Melodic death metallers Dark Tranquility are survivors of the Gothenburg scene and still creating quality music. They played London’s Underwor;d venue in Camden as part of the Uniformity European tour on which they are still promoting 2013 album ‘Contruct’ . Nearly a year to the day since they played the same venue on their European Construct Tour. This time around they are supported by Amoral, ACYL and Lehmann.
Italians ‘Lehmann’ on very early and were missed. Must have been pretty much as the doors opened and a short set but there was a lot to pack into the evening.
Metal fans are used to line-ups filled with acts from Nordic Countries but metal bands from much warmer lands are starting to becom a feature. Algerians Acyl (Arabic for ‘genuine) actually reside in France now but started creating music in their North African home land. They describe their music as ‘ethic metal’, which in my opinion is a superior term to oriental metal to describe Arabic/middle eastern influenced folk metal. Unlike many of the better known bands of their genre Acyl do not rely on keyboards for the North African melodies, instead the stage is littered with an array of ancient looking instruments, more likely to be seen at a hippy event.
The start the set with heads bowed. Upon lifting their heads, front man Amine begins plucking at a bass instrument called a gumbri, while two others are marking the beat with karkabous (metal castanet type instruments). Amnie is now layering over melodic Arabic vocals. Guitar is finally heard and with a crash of drumkit and derbouka they take off. Amnie is now also giving it hell on a derbouka drum. A slight bemused crowd get into them straight away. Their clapping becoming another percussive instrument and an part of the music. With a groove like that it is impossible not to be swept up in it.
After the impact of the intro Acyl continue into the technical death of ‘Obduracy’, which features yet more drums and North African/Arabic rhythms. The rest of their set features the previously mentioned traditional instruments and also at one point the whole band play another drum called a bendir. At more than one point the band performs choreographed turns and sways, reminiscent of North African folk dancing and their clapping once again leads to the crowd following their lead. They are fun yet not silly and still manage to be one of the heavier bands of the genre. Everybody should check them out. The band looked surprised yet very pleased to go down so well in London. I expect them to be everywhere soon due to the rise of oriental metal.
Finish melodic power groovers Amoral are massive in their homeland. Thanks in part to vocalist Ari’s fame gained from winning a TV talent contest before joining the band. Despite their name you could probably take Amoral home to meet your mother. Fresh faced Ari has ironed his shirt, which is paired with a brown waistcoat. Definitely not metal. During the show he sips on a can of San Pellegrino, to keep what you can’t deny is hell of a voice lubricated.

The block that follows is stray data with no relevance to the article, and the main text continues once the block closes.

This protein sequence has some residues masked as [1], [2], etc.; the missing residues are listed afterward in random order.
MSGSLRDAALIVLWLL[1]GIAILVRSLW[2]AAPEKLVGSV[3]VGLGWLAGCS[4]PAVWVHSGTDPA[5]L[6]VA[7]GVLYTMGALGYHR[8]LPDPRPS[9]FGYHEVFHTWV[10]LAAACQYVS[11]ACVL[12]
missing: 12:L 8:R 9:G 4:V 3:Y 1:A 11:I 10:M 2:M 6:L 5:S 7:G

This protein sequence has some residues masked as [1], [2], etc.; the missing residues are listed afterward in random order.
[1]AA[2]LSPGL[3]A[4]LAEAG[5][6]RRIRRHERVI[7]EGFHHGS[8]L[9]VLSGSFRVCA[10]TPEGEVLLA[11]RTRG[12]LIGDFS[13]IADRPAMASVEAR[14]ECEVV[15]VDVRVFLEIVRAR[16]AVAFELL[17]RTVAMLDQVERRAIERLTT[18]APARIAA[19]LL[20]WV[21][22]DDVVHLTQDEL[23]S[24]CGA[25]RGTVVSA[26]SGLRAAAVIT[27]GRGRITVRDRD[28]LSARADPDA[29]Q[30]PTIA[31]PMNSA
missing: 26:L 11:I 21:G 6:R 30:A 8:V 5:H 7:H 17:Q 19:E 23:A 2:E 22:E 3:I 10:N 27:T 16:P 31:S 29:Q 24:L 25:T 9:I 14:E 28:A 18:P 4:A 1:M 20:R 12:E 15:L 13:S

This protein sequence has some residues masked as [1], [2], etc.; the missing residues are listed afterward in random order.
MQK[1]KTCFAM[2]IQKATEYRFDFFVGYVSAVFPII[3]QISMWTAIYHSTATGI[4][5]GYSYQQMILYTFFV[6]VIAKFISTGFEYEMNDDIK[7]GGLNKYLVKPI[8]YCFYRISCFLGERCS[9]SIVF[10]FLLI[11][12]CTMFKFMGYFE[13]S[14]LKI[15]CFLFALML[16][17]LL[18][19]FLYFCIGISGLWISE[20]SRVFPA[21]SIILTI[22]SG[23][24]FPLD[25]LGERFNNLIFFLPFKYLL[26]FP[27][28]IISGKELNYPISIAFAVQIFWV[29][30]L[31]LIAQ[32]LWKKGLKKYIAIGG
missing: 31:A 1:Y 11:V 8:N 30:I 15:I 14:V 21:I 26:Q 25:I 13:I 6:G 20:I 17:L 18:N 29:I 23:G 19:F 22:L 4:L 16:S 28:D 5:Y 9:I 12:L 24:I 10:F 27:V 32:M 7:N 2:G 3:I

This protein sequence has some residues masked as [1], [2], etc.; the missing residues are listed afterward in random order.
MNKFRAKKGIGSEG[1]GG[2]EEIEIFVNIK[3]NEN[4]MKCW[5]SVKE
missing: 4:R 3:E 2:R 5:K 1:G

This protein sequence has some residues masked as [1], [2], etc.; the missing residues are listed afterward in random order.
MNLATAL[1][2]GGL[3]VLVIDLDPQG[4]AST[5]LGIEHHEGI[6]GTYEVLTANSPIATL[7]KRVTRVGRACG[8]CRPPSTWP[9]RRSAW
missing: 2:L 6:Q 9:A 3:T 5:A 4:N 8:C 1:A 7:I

Their heavy metal groove failed to maintain my attention, or that of many of the crowd, leading to the chatter of punters being clearly audible. Amoral have many really well played passion filled songs, with Ari’s voice as the main focus, however they are difficult to get into, as they just are not catchy enough. Amoral’s set does ‘metal up’ with Ari pulling screams but by then they has lost me. Probably an act you need to ‘get’. Too hard rock for me but a great opportunity for any fans to catch them in London.
Dark Tranquility do not slack on presentation despite the Underworld’s pokey nature. A countdown starts up on a projector with the music firing up at zero. The projection is customized for the show with the city and venue flashing up – nice touch, From the outset the sound is absolutely perfect, as is their performance. Backed with time synced projections which take up nearly the whole of the stage, Mikael and the boys power through a 16 song set, not stopping for an encore.
During songs when not singing d Mikael takes the time to speak to and shakes hands with the front few rows during songs. He also smiles a lot and shares a drink from a fan’s hip flask. Gothenburg must be once nice city because DT are seriously chilled. The crowd interaction and amount of chatter between songs is in contrast to DTs powerful melodic death metal sound. In fact it is one of the most peaceful gigs I have been too. No pit, no jostling for space, just a group of likeminded people enjoying the music.
This was possibly the best show I have seen at The Underworld. Very slick and had the feel of a gig in a much larger venue, say Brixton Academy. The whole band made it look so easy; from the complicated riffs to Mikael’s seamless transition from clean to (yet still decipherable) death growls. They are a very accessible band on all levels.
Highlights for me were ’Endtime Hearts’ and ‘Terminus (Where Death Is Most Alive)’. I was disappointed that ‘Damage Done’ was not included in the set. Despite this other songs have now become favourites since experiencing them live.
Due to the amazing rapport with fans and intimate atmosphere I felt like I was crashing a party. The show closed at 10pm with ‘Misery’s Crown’, the band illuminated in white and blue from the projections. A slick end to a gig full of twists and new musical discoveries on Sunday evening.
The Science of Noise
The Silence in Between
The Lesser Faith
The Wonders at Your Feet
The Mundane and the Magic
The Treason Wall
Through Smudged Lenses
State of Trust
Terminus (Where Death Is Most Alive)